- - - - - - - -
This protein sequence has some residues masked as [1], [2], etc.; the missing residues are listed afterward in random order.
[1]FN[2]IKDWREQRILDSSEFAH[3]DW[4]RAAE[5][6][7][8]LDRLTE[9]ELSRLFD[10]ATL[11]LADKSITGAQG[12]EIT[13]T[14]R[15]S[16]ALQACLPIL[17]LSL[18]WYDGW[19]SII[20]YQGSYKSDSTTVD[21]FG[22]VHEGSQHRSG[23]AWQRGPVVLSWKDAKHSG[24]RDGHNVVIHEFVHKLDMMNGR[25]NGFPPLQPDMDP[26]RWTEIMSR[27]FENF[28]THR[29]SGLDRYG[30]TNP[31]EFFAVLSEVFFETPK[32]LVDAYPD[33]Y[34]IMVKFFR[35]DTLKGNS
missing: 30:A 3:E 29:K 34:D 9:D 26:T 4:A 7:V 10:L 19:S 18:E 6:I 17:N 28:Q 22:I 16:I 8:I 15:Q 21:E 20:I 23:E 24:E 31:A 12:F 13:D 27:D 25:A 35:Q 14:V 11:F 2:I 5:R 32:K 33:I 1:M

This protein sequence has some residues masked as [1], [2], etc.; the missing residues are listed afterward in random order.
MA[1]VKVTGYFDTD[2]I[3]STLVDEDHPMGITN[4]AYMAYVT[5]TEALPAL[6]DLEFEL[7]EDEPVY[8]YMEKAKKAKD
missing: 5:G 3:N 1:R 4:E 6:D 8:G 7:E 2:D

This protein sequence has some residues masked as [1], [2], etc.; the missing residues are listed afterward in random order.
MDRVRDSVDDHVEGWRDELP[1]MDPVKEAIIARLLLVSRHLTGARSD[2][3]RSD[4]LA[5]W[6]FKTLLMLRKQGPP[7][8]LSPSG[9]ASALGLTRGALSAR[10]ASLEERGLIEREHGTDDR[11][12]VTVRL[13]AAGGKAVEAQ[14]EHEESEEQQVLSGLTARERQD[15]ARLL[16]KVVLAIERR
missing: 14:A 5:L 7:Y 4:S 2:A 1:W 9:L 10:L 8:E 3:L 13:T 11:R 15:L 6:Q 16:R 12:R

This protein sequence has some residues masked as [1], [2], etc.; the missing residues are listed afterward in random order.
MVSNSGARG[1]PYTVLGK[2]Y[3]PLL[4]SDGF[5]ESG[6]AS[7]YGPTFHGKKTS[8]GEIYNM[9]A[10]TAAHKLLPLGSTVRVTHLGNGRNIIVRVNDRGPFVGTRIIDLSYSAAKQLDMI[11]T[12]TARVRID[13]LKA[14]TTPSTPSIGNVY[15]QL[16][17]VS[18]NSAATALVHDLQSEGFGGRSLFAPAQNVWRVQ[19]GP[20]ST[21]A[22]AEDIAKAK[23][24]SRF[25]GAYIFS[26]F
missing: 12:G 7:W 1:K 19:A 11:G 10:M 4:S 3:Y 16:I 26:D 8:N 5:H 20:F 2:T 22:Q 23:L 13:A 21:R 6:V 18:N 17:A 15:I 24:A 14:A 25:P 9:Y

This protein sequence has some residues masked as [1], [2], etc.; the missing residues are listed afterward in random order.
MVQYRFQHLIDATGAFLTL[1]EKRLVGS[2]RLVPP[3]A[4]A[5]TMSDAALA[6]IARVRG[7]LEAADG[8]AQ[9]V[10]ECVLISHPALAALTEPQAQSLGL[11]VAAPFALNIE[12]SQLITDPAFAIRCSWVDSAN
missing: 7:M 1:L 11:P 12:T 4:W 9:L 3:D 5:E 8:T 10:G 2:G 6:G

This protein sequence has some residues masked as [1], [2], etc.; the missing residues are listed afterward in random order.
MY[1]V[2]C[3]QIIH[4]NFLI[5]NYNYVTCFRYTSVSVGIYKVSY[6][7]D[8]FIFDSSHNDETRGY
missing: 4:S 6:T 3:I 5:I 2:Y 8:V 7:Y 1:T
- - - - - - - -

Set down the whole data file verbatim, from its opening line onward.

This protein sequence has some residues masked as [1], [2], etc.; the missing residues are listed afterward in random order.
[1]FN[2]IKDWREQRILDSSEFAH[3]DW[4]RAAE[5][6][7][8]LDRLTE[9]ELSRLFD[10]ATL[11]LADKSITGAQG[12]EIT[13]T[14]R[15]S[16]ALQACLPIL[17]LSL[18]WYDGW[19]SII[20]YQGSYKSDSTTVD[21]FG[22]VHEGSQHRSG[23]AWQRGPVVLSWKDAKHSG[24]RDGHNVVIHEFVHKLDMMNGR[25]NGFPPLQPDMDP[26]RWTEIMSR[27]FENF[28]THR[29]SGLDRYG[30]TNP[31]EFFAVLSEVFFETPK[32]LVDAYPD[33]Y[34]IMVKFFR[35]DTLKGNS
missing: 30:A 3:E 29:K 34:D 9:D 26:T 4:A 7:V 10:L 19:S 18:E 6:I 17:N 28:Q 22:I 16:I 8:I 15:Q 21:E 20:I 23:E 24:E 31:A 12:F 13:D 27:D 25:A 35:Q 14:V 11:F 2:I 5:R 32:K 33:I 1:M

This protein sequence has some residues masked as [1], [2], etc.; the missing residues are listed afterward in random order.
MA[1]VKVTGYFDTD[2]I[3]STLVDEDHPMGITN[4]AYMAYVT[5]TEALPAL[6]DLEFEL[7]EDEPVY[8]YMEKAKKAKD
missing: 5:G 3:N 1:R 4:E 6:D 8:G 7:E 2:D

This protein sequence has some residues masked as [1], [2], etc.; the missing residues are listed afterward in random order.
MDRVRDSVDDHVEGWRDELP[1]MDPVKEAIIARLLLVSRHLTGARSD[2][3]RSD[4]LA[5]W[6]FKTLLMLRKQGPP[7][8]LSPSG[9]ASALGLTRGALSAR[10]ASLEERGLIEREHGTDDR[11][12]VTVRL[13]AAGGKAVEAQ[14]EHEESEEQQVLSGLTARERQD[15]ARLL[16]KVVLAIERR
missing: 14:A 5:L 7:Y 4:S 2:A 1:W 9:L 10:L 8:E 3:L 13:T 11:R 15:L 6:Q 16:R 12:R

This protein sequence has some residues masked as [1], [2], etc.; the missing residues are listed afterward in random order.
MVSNSGARG[1]PYTVLGK[2]Y[3]PLL[4]SDGF[5]ESG[6]AS[7]YGPTFHGKKTS[8]GEIYNM[9]A[10]TAAHKLLPLGSTVRVTHLGNGRNIIVRVNDRGPFVGTRIIDLSYSAAKQLDMI[11]T[12]TARVRID[13]LKA[14]TTPSTPSIGNVY[15]QL[16][17]VS[18]NSAATALVHDLQSEGFGGRSLFAPAQNVWRVQ[19]GP[20]ST[21]A[22]AEDIAKAK[23][24]SRF[25]GAYIFS[26]F
missing: 12:G 7:W 1:K 19:A 11:G 10:M 4:S 3:Y 16:I 26:D 8:N 5:H 20:F 2:T 22:Q 23:L 13:A 21:R 6:V 18:N 17:A 15:I 24:A 14:A 25:P 9:Y

This protein sequence has some residues masked as [1], [2], etc.; the missing residues are listed afterward in random order.
MVQYRFQHLIDATGAFLTL[1]EKRLVGS[2]RLVPP[3]A[4]A[5]TMSDAALA[6]IARVRG[7]LEAADG[8]AQ[9]V[10]ECVLISHPALAALTEPQAQSLGL[11]VAAPFALNIE[12]SQLITDPAFAIRCSWVDSAN
missing: 7:M 1:L 11:P 12:T 4:W 9:L 3:D 5:E 8:T 10:G 2:G 6:G

This protein sequence has some residues masked as [1], [2], etc.; the missing residues are listed afterward in random order.
MY[1]V[2]C[3]QIIH[4]NFLI[5]NYNYVTCFRYTSVSVGIYKVSY[6][7]D[8]FIFDSSHNDETRGY
missing: 4:S 6:T 3:I 5:I 2:Y 8:V 7:Y 1:T